After numerous visits to ISRO Satellite Centre (ISAC), Bangalore, the team has fabricated, assembled and tested the Qualification Model (Proto-Flight Model) of Swayam, which has all the flight specific hardware. Most of the systems were designed, fabricated and assembled in-house. The software and hardware validation and stress testing is complete with the spacecraft being tested for end to end performance. The compatibility of Swayam Satellite with the ISRO Nano Satellite Launch System was checked and the satellite was subjected to the launch loads as per ISRO specifications. The Qual Model has also been subjected to environmental extremes to establish its survivability in Space Conditions. All systems are flight ready. The team has recently cleared the Critical Design Review (CDR) at ISAC, Bangalore and obtained a green signal for fabrication and launch of Flight Model of Swayam.

More information about the project at http://www.coep.org.in/csat/

The integration of the LX0OHB-4M amateur radio payload was completed on Sunday night, October 12 and is now ready to launch.

The onboard clock has been adjusted to start JT65B (145.980 MHz) at the UTC minute +/-1 second. It is likely to drift during the mission, and manual offset introduction will be required after a week or so. The launch date is October 23 at 1800 UTC.

The link budget is quite tight, but the first hours should give comfortable signals. QSB is to be expected.Beginning of transmission of 4M will start between 1917 UTC and 1927 UTC. Refer to the provided maps and animations links in the blog section (see also older messages) to determine your visibility. Alternatively, use the ‘tracking’ section where you can compute your tracking elements by introducing your geographic coordinates. The table can be copied/pasted into a text file. As the apparent movement will be close (and closer) to the one one of the Moon, manual pointing is easy but for the largest arrays. We’ll try to publish equivalent TLE’s to input in usual tracking software.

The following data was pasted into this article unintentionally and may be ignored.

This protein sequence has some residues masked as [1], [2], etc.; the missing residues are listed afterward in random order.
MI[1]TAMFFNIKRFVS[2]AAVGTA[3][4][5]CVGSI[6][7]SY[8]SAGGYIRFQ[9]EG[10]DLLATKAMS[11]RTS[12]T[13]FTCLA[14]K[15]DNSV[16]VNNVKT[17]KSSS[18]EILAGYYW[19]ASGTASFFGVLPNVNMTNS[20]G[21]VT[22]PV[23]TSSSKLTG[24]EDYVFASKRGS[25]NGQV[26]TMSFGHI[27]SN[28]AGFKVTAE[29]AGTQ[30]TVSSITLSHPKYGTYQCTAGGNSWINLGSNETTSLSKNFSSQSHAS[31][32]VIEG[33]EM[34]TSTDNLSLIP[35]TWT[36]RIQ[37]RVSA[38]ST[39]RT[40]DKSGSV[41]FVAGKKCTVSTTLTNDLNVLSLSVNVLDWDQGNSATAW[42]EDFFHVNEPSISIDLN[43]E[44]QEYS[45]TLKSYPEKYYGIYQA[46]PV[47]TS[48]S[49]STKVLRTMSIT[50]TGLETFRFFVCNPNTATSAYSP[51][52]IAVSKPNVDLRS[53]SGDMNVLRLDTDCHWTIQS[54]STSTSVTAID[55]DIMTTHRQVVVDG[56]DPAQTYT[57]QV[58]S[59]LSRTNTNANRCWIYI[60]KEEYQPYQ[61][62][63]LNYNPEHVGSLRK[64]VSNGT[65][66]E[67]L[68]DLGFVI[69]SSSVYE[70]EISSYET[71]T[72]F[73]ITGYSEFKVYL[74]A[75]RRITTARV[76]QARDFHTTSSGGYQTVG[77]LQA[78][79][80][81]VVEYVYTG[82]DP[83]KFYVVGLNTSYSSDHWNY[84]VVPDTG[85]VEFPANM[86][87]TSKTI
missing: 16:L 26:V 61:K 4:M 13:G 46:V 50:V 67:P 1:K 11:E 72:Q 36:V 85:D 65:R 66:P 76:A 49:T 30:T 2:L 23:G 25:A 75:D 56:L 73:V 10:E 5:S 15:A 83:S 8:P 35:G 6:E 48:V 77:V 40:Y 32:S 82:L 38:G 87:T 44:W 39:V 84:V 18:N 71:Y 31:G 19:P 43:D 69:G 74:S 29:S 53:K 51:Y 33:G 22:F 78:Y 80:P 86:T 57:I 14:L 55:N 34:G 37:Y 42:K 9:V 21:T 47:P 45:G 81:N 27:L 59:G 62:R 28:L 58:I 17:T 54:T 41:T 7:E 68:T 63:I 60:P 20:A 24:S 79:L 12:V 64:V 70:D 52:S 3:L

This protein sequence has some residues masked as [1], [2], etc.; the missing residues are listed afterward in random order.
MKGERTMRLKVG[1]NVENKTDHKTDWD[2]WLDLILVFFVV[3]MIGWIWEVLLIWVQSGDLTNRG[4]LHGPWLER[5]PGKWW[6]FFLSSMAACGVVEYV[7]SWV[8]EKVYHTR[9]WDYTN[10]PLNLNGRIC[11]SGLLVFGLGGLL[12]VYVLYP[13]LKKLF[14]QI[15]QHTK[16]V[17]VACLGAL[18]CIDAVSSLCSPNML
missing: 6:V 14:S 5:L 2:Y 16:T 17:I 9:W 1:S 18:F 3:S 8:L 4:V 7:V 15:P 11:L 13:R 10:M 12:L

As JT65B is used: please remind those not yet too familiar with it that the receiver must not be tuned during the transmission. A dedicated webpage is being written to detail the procedure.A dedicated java application is also available to automatically transmit the decoded messages to the 4M website and ease the data collection. (Thanks to LSE Space). Alternatively, you can also send the decoded messages by eMail, sending the ALL.txt file.

For those not wishing to use JT65B, please record the signals (11025s/s, 8or 16 bits, mono), taking care not to saturate the recording and NO MP3 please.

SpectrumLab is an excellent choice, although some may wish to use simpler recording software.

You can imagine that the team is quite eager to receive the first reports, so, do not hesitate to mail immediately, send decoded messages or even phone or text me at +352 661 678 986.Our friends of IC CMalaga are also quite eager to receive the results of their radiation dosimeter experiment.

Basic rules of the contest have been delineated in the blog section. Complete rules will be published soon.